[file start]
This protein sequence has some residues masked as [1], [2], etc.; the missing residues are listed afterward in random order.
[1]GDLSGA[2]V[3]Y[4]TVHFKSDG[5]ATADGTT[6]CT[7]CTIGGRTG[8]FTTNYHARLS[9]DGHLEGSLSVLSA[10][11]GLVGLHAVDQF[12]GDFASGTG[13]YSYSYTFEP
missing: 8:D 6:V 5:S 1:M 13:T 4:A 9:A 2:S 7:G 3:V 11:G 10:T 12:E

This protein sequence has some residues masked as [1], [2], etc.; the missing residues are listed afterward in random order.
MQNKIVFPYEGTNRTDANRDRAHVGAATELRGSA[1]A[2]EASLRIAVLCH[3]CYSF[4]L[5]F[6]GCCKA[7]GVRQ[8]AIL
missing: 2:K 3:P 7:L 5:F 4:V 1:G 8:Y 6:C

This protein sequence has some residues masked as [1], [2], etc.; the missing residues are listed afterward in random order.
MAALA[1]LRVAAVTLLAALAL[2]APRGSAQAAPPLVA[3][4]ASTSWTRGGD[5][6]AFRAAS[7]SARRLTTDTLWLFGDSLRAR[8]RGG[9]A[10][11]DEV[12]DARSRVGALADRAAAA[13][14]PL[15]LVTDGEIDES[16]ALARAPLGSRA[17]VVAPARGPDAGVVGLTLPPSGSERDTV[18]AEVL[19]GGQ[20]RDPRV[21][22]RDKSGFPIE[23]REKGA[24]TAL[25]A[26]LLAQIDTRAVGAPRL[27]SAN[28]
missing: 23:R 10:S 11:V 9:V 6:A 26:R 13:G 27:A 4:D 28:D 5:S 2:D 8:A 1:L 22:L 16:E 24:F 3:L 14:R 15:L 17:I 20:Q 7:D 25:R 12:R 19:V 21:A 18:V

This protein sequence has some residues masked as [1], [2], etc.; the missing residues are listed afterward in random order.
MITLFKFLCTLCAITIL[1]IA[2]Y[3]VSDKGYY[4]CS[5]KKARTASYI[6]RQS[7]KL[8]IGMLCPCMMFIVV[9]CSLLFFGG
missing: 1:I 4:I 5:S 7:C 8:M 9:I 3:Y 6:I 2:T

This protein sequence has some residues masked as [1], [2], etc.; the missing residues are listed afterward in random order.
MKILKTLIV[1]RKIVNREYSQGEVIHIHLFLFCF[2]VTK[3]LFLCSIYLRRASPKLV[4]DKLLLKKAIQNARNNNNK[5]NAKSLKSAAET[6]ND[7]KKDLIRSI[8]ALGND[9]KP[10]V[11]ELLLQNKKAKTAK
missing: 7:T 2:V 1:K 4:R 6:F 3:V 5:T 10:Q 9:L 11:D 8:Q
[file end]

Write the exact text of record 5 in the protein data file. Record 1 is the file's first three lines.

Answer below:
This protein sequence has some residues masked as [1], [2], etc.; the missing residues are listed afterward in random order.
MKILKTLIV[1]RKIVNREYSQGEVIHIHLFLFCF[2]VTK[3]LFLCSIYLRRASPKLV[4]DKLLLKKAIQNARNNNNK[5]NAKSLKSAAET[6]ND[7]KKDLIRSI[8]ALGND[9]KP[10]V[11]ELLLQNKKAKTAK
missing: 7:T 2:V 1:K 4:R 6:F 3:V 5:T 10:Q 9:L 11:D 8:Q